Concern is growing over the frequency of local motorists who either mistakenly fail to, or intentionally choose not to, stop and wait for stopped school buses with flashing red lights and “Stop” arms extended.
As reported in a Sept. 28 front-page story headlined, “Stop for school buses, officials urge,” school bus drivers often see motorists drive around their stopped bus, and put loading and unloading students in peril.
A school district official said violations occur so frequently it may be only a matter of time until a student gets hit.
But that regrettable outcome can hopefully be avoided. From the story, below are some key safety reminders and state code regarding motorists’ responsibility while in the presence of a stopped school bus.
• When a school bus driver approaches a bus stop, he or she is required to turn on yellow flashing lights to warn drivers that students are in the area.
• While children are either getting on or off the school bus, the driver turns on flashing red lights and extends the “Stop” arm. Bus drivers are required to keep the red lights flashing until all students are seated. If the bus is picking up a student in a wheel chair, the red lights will continue to flash until the student is seated and the wheel chair is secured.
• According to state code, when red lights are flashing, all motorists approaching the bus, from either the front or the back on a two-lane road, must stop and not proceed until the flashing red lights are turned off. Failure to do so is a Class C misdemeanor.
• All motorists approaching a stopped school bus with flashing red lights, from either the front or the back, must stop on all two-lane roads, and all two-lane roads with a turn lane in the center.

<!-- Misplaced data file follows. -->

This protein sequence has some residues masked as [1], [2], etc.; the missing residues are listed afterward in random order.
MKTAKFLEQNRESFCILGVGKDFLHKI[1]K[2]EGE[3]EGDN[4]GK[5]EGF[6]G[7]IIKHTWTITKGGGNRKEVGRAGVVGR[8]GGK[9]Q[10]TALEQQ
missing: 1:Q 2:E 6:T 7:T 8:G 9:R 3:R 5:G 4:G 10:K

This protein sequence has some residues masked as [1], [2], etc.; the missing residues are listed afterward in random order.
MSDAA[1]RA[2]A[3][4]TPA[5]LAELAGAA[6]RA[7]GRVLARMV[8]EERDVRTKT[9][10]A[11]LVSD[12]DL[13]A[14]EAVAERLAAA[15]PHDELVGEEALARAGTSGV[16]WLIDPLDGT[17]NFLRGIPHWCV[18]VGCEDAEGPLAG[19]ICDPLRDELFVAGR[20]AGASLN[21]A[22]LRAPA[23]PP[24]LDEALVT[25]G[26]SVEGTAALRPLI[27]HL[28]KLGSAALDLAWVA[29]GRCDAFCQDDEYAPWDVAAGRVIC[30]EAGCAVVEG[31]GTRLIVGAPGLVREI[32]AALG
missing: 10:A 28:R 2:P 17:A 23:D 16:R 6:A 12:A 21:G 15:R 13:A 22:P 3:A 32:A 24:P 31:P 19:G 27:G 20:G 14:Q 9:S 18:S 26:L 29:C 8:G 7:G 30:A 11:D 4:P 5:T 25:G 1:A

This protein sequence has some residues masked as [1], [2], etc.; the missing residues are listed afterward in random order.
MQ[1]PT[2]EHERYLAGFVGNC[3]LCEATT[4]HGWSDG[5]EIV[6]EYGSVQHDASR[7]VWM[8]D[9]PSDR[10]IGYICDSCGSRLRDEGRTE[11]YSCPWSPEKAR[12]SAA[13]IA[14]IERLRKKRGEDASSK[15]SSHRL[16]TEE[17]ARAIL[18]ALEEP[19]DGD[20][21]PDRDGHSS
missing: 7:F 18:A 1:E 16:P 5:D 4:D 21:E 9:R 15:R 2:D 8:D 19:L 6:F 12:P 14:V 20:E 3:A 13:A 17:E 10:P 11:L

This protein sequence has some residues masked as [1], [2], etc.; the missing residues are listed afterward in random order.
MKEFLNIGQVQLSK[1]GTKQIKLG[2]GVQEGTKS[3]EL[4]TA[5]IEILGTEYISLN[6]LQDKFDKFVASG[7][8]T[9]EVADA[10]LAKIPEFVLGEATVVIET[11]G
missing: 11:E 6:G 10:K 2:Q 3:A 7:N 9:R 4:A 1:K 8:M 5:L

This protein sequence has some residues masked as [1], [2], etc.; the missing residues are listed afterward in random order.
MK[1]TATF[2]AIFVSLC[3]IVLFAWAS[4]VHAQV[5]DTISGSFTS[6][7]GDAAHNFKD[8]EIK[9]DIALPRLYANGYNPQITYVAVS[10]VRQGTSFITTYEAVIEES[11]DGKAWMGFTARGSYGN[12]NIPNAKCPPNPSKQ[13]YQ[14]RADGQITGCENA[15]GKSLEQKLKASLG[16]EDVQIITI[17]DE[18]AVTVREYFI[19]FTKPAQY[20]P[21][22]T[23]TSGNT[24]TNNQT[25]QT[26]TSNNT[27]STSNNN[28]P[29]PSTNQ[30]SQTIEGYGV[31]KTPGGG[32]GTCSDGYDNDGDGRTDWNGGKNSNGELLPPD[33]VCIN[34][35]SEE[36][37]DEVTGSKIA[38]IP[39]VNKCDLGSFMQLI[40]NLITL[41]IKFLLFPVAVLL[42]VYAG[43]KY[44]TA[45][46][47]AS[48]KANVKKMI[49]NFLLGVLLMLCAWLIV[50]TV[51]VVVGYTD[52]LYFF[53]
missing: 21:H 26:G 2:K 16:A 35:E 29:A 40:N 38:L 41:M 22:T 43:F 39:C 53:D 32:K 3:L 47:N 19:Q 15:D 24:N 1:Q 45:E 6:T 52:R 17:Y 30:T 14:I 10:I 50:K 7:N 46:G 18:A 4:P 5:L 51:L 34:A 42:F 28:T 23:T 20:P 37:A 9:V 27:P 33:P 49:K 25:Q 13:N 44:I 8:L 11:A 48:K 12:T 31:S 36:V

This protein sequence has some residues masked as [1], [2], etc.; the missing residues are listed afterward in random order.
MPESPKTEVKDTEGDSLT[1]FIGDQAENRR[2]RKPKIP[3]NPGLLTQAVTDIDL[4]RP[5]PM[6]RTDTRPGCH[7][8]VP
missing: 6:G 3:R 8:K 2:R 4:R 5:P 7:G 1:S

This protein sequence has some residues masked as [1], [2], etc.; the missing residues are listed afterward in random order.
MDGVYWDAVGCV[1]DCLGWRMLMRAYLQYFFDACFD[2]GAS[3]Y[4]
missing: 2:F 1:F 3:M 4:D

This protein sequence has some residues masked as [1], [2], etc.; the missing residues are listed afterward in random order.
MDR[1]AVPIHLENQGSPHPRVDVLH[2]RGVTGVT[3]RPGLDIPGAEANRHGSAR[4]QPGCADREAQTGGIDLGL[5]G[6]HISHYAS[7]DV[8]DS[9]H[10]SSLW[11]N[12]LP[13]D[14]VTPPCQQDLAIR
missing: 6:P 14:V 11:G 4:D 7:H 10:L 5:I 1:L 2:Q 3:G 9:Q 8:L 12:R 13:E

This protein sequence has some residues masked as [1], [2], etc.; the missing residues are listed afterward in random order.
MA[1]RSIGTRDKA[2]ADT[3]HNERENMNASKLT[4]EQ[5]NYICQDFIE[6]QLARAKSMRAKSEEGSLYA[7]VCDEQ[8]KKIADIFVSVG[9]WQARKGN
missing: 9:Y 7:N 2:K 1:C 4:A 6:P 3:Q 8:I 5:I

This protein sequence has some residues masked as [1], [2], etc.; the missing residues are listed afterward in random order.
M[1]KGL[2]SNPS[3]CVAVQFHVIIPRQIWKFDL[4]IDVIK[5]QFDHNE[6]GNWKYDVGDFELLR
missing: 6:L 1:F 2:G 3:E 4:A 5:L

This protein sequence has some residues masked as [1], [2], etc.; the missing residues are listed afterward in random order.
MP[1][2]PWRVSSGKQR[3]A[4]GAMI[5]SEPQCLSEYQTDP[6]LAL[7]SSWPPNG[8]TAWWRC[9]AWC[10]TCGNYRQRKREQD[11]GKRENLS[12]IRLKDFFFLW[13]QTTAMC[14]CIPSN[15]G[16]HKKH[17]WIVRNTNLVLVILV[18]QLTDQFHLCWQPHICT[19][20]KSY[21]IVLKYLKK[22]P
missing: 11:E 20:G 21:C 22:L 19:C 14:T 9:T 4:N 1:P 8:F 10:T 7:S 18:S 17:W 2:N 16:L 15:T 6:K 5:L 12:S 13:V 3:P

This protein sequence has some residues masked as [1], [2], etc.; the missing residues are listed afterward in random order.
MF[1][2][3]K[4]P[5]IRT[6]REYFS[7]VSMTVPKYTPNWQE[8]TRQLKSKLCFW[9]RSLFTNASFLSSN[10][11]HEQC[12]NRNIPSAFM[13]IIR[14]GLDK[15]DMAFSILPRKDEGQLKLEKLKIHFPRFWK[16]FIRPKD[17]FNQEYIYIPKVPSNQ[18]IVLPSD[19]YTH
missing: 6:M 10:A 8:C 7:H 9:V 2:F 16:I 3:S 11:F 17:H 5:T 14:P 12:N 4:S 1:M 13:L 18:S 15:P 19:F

• According to state code, on divided highways with opposing lanes of travel separated by a median or barrier, motorists approaching the front of a stopped school bus with flashing red lights are not required to stop. But motorists approaching the back of the bus must stop.
• Motorists approaching the front of a stopped school bus with flashing red lights do not need to stop if they are traveling on a highway with five or more lanes, which may include a two-way turn lane, according to state code. But motorists approaching the back of the bus must stop.
Last spring, the Tooele County School District and local law enforcement met to determine ways to increase the safety of students who ride a school bus. Bus drivers are now reporting motorists who fail to stop to law enforcement for investigation. And the fines aren’t cheap.
The school district and local law enforcement are applauded for making students’ safety a priority and empowering bus drivers to document motorist infractions. And motorists who comply with state code are thanked for their commitment to safety. For those who don’t, mistakenly or intentionally, consider making a new choice. Failure to do so may carry a price that can never be repaid.